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Covid-19: Are we heading to a war without guns?

Taoufik Marrakchi | September 02, 2020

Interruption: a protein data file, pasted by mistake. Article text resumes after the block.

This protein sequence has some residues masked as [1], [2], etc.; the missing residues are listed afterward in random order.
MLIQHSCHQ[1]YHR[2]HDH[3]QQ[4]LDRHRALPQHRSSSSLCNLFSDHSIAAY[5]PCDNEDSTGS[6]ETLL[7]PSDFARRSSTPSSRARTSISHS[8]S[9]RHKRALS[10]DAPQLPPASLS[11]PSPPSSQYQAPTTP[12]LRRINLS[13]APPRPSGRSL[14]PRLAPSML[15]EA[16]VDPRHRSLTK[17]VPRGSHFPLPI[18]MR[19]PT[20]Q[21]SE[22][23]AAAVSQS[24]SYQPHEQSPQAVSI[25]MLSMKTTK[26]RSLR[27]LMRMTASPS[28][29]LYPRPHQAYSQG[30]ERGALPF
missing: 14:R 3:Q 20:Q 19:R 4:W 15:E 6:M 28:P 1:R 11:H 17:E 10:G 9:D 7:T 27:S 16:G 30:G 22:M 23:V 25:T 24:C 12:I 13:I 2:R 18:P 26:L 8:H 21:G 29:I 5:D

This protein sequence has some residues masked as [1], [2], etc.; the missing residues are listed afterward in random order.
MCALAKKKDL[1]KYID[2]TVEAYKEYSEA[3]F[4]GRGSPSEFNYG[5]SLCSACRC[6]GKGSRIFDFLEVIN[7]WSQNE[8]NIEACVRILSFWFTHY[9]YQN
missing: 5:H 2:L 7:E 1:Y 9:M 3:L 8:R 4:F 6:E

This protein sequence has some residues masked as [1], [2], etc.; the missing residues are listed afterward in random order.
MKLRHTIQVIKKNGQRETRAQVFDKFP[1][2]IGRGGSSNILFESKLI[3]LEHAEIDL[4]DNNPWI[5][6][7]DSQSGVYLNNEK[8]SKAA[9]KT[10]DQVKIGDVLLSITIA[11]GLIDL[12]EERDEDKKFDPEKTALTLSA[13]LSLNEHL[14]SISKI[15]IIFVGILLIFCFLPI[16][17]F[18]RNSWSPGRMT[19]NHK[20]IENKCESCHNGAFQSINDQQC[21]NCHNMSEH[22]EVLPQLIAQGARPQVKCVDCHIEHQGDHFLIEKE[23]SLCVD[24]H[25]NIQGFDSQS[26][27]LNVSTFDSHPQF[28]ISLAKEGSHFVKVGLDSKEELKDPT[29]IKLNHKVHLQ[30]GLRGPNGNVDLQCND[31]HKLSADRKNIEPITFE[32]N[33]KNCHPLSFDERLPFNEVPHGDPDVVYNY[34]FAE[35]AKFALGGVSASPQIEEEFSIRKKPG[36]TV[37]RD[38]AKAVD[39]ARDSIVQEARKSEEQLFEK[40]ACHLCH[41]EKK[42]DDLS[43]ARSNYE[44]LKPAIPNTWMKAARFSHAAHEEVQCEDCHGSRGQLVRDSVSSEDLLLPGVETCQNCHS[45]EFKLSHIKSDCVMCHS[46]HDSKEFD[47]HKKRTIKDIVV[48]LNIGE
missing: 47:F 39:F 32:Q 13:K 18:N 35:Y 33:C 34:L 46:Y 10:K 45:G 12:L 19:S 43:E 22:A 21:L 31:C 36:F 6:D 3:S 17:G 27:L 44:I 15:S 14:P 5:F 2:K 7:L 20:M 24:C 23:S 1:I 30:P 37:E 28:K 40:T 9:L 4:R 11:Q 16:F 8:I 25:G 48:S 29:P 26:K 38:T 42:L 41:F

The crisis of the new Coronavirus is exacerbating the tensions between the United States and China, thus foreshadowing a war without guns, in which the stakes are neither territorial nor ideological, but economic. Having adopted a vehement attitude towards China, well before this crisis, the tenant of the White House has brandished the threat of economic sanctions against China and is pushing towards its isolation on the international scene in order to contain its influence. In contradiction with Deng Xiao Ping’s famous maxim “Hide your strength and bide your time”, Xi Jinping’s China claims to be a key player on the world chessboard whose quest for supremacy, with its variable geometry, is less and less camouflaged. In this war, the battlefield is likely to witness the confrontation of two antagonistic strategic alliances: on the one hand, the transatlantic alliance, led by the United States and supported by other allied countries such as Australia, New Zealand and the Gulf States and, on the other hand, a more discreet coalition, but no less present, would be composed of China, Russia, Iran, North Korea and all the states, formerly satellites of Russia, nowadays China’s affiliates, in central and south-east Asia. What are the stakes, the actors and the factors of this war? What are the objectives and strategies adopted by each coalition? What is the impact of this confrontation on the Chinese economy and on the future of its political model? This Policy Brief aims precisely to shed light on these questions. If we fly over our planet, we can see the presence of a strange thick fog, that of fear and dismay caused by a tiny living organism invisible to the naked eye: the new Coronavirus. Biologists and epidemiologists keep contradicting each other about its origin: is it the offshoot of Mother Nature or the result of laboratory manipulation? Are its mutations natural or programmed? Are its effects ephemeral or long-lasting? Does it have a cure, a vaccine, or do we have to live with it? In this climate of fear and anxiety, a total blackout has set in and human mistrust has naturally reappeared, stirred up by the most skeptical among us. The persistent conspiracy theory is slowly but surely making its way in front of the lack of transparent information about the origin of the Coronavirus.1 Even rational minds, fed by the media of all sides, have reversed their position and adhered to alarmist theories. What if it were really biological warfare waged by China against the West to bring it down to its knees? At the same time, the West is trying as best it can to torpedo the rise of the Middle Kingdom. The mess created by this devious but exterminating virus seems to be just the beginning of a long, dark tunnel. Beyond the deaths reported throughout the world, it is a political, economic, social and psychological coma, which we are witnessing and which will undoubtedly leave deep scars on populations and international relations. The situation that is about to emerge is such that it is compared by some observers to the Great Depression of 1929, or even worse. Taken by surprise, governments no longer know where they stand. Their statements are followed by counter-declarations, their decisions are questioned. Internal disputes within the body politic are back on the agenda and international cooperation has gone bankrupt. In the heat of the moment, some Western governments openly accuse China of being guilty of the global disaster and cast discredit on its ability to contain the spread of the virus on its territory. More and more voices are being raised calling for an international investigation on the Chinese soil to determine the origin of the virus. The tenant of the White House, very vocal towards Beijing long before the crisis, is threatening this country with economic sanctions and demanding heavy compensation; the most radical of its Republican supporters3 are pressing for China’s isolation on the international scene. Once the fog lifts, other countries that have paid a heavy price in this health crisis will certainly follow the lead of the United States. While it is hard to believe that China would easily bow to Western injunctions, a fierce battle is expected that would plunge the two belligerents into a war without guns. A war in which the dividing lines would not be as sharp as in the Cold War, because their converging economic systems have made them partners-opponents. A war in which alliances would be redesigned and in which mistrust, espionage and dirty tricks would be the rule. In any case, a conventional war seems far from being on the agenda, the basic issue being neither territorial nor ideological, but economic. This silent, if not invisible, war would break out in four areas: political, economic, technological and psychological. The initiative for the first attack would come from the Western camp, a camp that has become aware that its hegemony is at stake in front of the Chinese dragon that has become increasingly aggressive, forcing international recognition and whose quest for supremacy is less and less masked.